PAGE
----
The unicellular heterotrophic thraustochytrids are attractive candidates for commercial polyunsaturated fatty acids (PUFA) production. However, the reactive oxygen species (ROS) generated in their aerobic fermentation process often limits their PUFA titer. Yet, the specific mechanisms of ROS involvement in the crosstalk between oxidative stress and intracellular lipid synthesis remain poorly described. Metabolic engineering to improve the PUFA yield in thraustochytrids without compromising growth is an important aspect of economic feasibility. To fill this gap, we overexpressed the antioxidative gene superoxide dismutase (SOD1) by integrating it into the genome of thraustochytrid Schizochytrium sp. PKU#Mn4 using a novel genetic transformation system. This study reports the ROS alleviation, enhanced PUFA production and transcriptome changes resulting from the SOD1 overexpression. SOD1 activity in the recombinant improved by 5.2–71.6% along with 7.8–38.5% decline in ROS during the fermentation process. Interestingly, the total antioxidant capacity in the recombinant remained higher than wild-type and above zero in the entire process. Although lipid profile was similar to that of wild-type, the concentrations of major fatty acids in the recombinant were significantly (p ≤ 0.05) higher. The PUFA titer increased up to 1232 ± 41 mg/L, which was 32.9% higher (p ≤ 0.001) than the wild type. Transcriptome analysis revealed strong downregulation of genes potentially involved in β-oxidation of fatty acids in peroxisome and upregulation of genes catalyzing lipid biosynthesis. Our results enrich the knowledge on stress-induced PUFA biosynthesis and the putative role of ROS in the regulation of lipid metabolism in oleaginous thraustochytrids. This study provides a new and alternate strategy for cost-effective industrial fermentation of PUFA.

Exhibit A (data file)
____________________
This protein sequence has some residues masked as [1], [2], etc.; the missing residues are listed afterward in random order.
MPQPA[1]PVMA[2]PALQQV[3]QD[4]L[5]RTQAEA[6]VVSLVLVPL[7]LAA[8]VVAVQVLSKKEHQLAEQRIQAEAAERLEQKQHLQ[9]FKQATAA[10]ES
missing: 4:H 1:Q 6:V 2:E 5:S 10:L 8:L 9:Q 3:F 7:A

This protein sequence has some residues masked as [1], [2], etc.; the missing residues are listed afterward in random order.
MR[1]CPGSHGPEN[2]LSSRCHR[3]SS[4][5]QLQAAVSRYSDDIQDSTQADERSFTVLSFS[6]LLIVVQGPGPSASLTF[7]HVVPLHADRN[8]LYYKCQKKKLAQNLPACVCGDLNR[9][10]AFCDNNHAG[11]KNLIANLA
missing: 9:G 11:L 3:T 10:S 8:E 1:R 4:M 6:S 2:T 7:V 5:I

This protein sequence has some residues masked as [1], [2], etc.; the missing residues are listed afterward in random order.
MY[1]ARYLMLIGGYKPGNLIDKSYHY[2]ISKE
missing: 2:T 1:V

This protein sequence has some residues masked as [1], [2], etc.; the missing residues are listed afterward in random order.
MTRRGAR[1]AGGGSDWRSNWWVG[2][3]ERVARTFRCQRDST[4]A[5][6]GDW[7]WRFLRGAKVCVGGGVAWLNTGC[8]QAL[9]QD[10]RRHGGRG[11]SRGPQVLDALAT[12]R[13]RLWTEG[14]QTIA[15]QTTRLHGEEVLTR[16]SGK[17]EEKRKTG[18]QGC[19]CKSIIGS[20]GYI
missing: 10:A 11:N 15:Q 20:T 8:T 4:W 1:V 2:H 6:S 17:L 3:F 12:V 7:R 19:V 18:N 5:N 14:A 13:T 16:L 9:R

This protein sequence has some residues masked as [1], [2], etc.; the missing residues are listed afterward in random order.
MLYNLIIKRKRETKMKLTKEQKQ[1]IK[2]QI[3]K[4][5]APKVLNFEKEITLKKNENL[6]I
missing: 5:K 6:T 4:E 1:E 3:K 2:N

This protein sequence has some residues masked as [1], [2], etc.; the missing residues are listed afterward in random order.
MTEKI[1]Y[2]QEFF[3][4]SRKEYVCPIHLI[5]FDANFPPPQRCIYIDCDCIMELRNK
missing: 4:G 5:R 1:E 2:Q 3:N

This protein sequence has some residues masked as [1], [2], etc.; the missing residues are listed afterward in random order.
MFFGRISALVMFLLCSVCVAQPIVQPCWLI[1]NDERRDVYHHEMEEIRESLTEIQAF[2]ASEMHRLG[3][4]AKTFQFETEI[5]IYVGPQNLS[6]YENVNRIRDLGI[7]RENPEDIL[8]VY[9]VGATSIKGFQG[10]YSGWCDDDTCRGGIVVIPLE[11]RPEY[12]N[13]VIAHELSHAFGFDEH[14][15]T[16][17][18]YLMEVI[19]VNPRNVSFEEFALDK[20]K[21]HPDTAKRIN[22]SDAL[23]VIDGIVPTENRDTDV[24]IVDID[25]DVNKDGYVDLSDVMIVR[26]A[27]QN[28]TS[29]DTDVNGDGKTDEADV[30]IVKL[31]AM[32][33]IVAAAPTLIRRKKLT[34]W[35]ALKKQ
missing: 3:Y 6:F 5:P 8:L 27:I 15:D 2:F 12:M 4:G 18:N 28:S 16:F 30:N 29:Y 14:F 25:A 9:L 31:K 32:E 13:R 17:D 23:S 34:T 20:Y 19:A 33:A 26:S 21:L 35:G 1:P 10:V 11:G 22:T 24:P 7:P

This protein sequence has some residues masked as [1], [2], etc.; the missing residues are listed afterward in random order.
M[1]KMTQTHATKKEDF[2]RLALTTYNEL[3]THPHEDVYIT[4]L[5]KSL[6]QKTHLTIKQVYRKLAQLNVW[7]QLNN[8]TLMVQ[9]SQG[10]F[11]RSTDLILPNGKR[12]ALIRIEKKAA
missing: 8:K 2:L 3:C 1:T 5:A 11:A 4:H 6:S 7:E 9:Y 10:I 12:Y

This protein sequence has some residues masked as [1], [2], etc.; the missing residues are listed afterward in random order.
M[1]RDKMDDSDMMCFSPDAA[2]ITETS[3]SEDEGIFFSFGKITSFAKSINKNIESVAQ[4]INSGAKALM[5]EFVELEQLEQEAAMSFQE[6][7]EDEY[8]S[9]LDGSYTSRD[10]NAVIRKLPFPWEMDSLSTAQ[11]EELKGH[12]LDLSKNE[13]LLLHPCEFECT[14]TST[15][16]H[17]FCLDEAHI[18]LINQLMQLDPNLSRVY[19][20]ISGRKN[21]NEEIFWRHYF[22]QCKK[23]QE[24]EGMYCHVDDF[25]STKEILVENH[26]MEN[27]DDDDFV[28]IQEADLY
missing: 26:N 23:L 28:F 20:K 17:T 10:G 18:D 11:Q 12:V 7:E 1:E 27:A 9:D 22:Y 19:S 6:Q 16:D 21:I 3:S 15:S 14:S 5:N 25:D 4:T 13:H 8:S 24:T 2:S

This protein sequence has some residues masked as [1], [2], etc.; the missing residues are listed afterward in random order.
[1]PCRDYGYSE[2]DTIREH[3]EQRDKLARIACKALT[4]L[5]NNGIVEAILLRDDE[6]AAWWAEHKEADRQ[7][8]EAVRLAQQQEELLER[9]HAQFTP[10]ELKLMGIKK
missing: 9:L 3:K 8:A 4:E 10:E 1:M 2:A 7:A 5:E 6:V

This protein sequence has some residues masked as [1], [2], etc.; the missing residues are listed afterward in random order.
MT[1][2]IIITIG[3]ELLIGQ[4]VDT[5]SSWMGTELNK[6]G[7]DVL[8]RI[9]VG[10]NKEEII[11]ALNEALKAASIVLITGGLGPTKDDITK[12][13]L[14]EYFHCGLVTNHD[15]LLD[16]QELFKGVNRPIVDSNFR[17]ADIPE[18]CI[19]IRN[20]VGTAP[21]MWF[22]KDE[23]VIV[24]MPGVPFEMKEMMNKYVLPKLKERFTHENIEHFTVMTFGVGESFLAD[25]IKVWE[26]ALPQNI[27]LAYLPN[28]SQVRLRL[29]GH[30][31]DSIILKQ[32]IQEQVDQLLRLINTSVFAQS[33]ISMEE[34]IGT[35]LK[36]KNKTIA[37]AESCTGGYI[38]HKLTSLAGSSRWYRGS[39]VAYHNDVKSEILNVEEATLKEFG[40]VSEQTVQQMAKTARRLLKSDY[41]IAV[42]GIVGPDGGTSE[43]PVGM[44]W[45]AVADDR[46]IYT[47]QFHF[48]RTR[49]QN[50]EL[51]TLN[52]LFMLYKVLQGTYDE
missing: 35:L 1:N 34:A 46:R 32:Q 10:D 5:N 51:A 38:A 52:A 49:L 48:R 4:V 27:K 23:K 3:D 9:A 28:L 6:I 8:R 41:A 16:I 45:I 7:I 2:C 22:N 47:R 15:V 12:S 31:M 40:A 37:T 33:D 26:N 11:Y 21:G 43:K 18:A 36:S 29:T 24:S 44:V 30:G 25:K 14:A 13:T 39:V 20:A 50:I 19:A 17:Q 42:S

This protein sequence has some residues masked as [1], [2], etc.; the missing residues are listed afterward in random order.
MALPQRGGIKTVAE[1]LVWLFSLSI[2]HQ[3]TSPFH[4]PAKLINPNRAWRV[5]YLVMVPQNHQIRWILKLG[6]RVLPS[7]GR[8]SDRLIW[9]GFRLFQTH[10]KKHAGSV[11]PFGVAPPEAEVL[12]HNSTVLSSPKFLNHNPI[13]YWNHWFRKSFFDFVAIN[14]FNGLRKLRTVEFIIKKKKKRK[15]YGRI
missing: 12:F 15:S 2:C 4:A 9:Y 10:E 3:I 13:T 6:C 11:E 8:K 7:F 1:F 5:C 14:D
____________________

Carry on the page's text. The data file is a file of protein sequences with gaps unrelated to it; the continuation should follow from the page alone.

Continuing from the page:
Zhang, S., He, Y., Sen, B., Chen, X., Xie, Y., Keasling, J. D., & Wang, G. (2018). Alleviation of reactive oxygen species enhances PUFA accumulation in Schizochytrium sp. through regulating genes involved in lipid metabolism. Metabolic Engineering Communications, 6, 39–48. https://doi.org/10.1016/j.meteno.2018.03.002